WebPartDescription Class


Provides information about a WebPart control that you can display in a catalog of Web Parts controls without having to create an instance of the control.

Namespace:   System.Web.UI.WebControls.WebParts
Assembly:  System.Web (in System.Web.dll)


type WebPartDescription = class end

System_CAPS_pubmethodWebPartDescription(String, String, String, String)

Initializes a new instance of the class by using several strings that contain description information for a WebPart control.


Initializes a new instance of the class when a WebPart control instance is available.


Gets a URL containing the path to an image used as an icon for a WebPart control.


Gets the text of a description for a WebPart control.


Gets the ID of a corresponding WebPart control.


Gets the title text of a corresponding WebPart control.


Determines whether the specified object is equal to the current object.(Inherited from Object.)


Allows an object to try to free resources and perform other cleanup operations before it is reclaimed by garbage collection.(Inherited from Object.)


Serves as the default hash function. (Inherited from Object.)


Gets the Type of the current instance.(Inherited from Object.)


Creates a shallow copy of the current Object.(Inherited from Object.)


Returns a string that represents the current object.(Inherited from Object.)

When WebPart controls are displayed in a catalog of controls that users can add to a page, some basic information about each control is required. For example, it is useful to have a title for the control, and a description, so that as users view a catalog they have enough information to decide whether to add a control to the page. However, a catalog of WebPart controls can potentially contain many controls, and it could affect the performance of an application if an instance of every WebPart control must be created to extract the information to display in the catalog.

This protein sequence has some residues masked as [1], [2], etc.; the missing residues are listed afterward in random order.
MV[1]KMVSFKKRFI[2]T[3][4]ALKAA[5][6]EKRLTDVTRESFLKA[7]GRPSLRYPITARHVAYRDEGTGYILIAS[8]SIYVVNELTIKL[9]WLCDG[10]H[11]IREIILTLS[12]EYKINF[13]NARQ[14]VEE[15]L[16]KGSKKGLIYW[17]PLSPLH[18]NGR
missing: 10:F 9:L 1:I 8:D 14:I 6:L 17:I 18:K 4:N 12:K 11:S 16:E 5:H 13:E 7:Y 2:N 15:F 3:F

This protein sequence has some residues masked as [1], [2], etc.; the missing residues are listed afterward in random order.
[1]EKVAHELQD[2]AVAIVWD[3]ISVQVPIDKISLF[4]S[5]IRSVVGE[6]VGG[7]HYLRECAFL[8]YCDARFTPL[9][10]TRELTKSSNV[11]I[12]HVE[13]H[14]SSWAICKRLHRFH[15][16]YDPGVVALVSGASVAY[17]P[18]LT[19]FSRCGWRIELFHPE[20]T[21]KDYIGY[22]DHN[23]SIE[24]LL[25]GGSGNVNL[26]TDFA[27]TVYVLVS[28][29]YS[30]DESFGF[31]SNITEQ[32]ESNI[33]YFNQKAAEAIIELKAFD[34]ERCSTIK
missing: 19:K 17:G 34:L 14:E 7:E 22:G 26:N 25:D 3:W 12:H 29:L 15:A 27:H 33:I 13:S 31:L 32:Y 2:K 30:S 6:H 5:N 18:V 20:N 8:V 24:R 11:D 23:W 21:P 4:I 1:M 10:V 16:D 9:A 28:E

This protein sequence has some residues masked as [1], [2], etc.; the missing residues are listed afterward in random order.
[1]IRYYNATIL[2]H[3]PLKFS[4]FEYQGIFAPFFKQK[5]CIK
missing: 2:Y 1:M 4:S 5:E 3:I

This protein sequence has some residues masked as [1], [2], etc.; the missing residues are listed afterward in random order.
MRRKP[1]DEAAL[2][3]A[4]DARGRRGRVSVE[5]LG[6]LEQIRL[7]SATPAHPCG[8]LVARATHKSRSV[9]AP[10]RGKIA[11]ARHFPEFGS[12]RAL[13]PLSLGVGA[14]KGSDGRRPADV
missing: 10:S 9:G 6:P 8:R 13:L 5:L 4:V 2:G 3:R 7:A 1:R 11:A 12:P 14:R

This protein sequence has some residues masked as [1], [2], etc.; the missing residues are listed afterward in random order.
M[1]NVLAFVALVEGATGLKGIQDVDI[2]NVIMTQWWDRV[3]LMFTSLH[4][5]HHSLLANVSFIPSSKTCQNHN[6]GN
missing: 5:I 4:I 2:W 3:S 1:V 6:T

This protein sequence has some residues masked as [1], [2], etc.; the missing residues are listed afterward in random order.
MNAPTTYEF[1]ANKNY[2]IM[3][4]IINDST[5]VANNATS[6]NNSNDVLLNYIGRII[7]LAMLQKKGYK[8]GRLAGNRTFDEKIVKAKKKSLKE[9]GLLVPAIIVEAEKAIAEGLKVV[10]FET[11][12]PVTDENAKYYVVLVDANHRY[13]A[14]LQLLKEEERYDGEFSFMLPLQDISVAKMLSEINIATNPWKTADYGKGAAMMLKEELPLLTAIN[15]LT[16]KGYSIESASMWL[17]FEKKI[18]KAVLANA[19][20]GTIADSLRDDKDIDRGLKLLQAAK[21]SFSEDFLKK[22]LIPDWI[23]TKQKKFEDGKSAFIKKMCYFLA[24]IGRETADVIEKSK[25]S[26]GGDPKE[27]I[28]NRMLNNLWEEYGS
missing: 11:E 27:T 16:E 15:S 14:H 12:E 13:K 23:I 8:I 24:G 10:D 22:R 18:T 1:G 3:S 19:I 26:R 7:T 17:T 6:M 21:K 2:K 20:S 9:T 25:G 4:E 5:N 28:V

The WebPartDescription class exists so that it is not necessary to create an instance of a WebPart control to retrieve the information about the control that is displayed in a catalog of controls. In the Web Parts control set, a WebPartDescription object is also used in conjunction with the various CatalogPart controls when a page is in catalog display mode.

The WebPartDescription class has two overloads of its constructor, one that takes a WebPart control as a parameter when an instance is available (the WebPartDescription constructor), and one that takes several strings with information about the control as parameters (the WebPartDescription constructor).

The WebPartDescription class also has several properties designed to contain the description information for WebPart controls. The following table summarizes the WebPartDescription properties, and what property each one corresponds to in a WebPart control.

Description property

Related part control property